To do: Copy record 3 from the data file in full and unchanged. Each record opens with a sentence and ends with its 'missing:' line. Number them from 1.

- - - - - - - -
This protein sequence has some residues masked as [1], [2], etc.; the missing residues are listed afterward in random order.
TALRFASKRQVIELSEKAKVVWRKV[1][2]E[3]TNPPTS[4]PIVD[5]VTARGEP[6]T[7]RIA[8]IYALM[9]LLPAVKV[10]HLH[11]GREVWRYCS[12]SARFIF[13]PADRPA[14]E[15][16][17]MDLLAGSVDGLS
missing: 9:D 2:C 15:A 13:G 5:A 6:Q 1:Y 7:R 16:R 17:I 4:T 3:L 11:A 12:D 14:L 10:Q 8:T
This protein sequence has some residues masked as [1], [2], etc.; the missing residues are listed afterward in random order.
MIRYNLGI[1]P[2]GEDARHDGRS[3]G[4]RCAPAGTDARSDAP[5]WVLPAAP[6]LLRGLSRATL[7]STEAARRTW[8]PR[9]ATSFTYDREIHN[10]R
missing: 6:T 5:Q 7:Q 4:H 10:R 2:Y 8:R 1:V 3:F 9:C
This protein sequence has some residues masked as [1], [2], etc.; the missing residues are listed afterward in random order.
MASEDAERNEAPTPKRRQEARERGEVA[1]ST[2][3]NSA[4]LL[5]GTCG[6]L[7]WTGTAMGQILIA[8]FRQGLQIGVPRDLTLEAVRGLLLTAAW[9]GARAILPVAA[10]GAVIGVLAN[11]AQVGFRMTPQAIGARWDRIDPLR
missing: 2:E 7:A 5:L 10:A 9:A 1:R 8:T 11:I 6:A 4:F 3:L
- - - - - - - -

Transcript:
This protein sequence has some residues masked as [1], [2], etc.; the missing residues are listed afterward in random order.
MASEDAERNEAPTPKRRQEARERGEVA[1]ST[2][3]NSA[4]LL[5]GTCG[6]L[7]WTGTAMGQILIA[8]FRQGLQIGVPRDLTLEAVRGLLLTAAW[9]GARAILPVAA[10]GAVIGVLAN[11]AQVGFRMTPQAIGARWDRIDPLR
missing: 2:E 7:A 5:L 10:A 9:A 1:R 8:T 11:I 6:A 4:F 3:L